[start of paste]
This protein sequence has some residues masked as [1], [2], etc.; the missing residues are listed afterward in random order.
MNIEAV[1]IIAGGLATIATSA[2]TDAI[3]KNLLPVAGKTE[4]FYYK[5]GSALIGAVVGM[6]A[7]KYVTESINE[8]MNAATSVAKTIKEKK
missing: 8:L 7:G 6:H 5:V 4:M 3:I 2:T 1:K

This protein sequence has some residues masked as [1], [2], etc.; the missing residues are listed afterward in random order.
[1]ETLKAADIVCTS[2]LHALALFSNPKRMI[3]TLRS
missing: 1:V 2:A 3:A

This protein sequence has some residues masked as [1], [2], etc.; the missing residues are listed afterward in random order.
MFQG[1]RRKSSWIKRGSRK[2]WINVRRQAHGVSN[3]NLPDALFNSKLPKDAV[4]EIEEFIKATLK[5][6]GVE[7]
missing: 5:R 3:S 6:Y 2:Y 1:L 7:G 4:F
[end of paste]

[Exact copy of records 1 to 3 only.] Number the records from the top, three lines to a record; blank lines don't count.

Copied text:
This protein sequence has some residues masked as [1], [2], etc.; the missing residues are listed afterward in random order.
MNIEAV[1]IIAGGLATIATSA[2]TDAI[3]KNLLPVAGKTE[4]FYYK[5]GSALIGAVVGM[6]A[7]KYVTESINE[8]MNAATSVAKTIKEKK
missing: 8:L 7:G 6:H 5:V 4:M 3:I 2:T 1:K

This protein sequence has some residues masked as [1], [2], etc.; the missing residues are listed afterward in random order.
[1]ETLKAADIVCTS[2]LHALALFSNPKRMI[3]TLRS
missing: 1:V 2:A 3:A

This protein sequence has some residues masked as [1], [2], etc.; the missing residues are listed afterward in random order.
MFQG[1]RRKSSWIKRGSRK[2]WINVRRQAHGVSN[3]NLPDALFNSKLPKDAV[4]EIEEFIKATLK[5][6]GVE[7]
missing: 5:R 3:S 6:Y 2:Y 1:L 7:G 4:F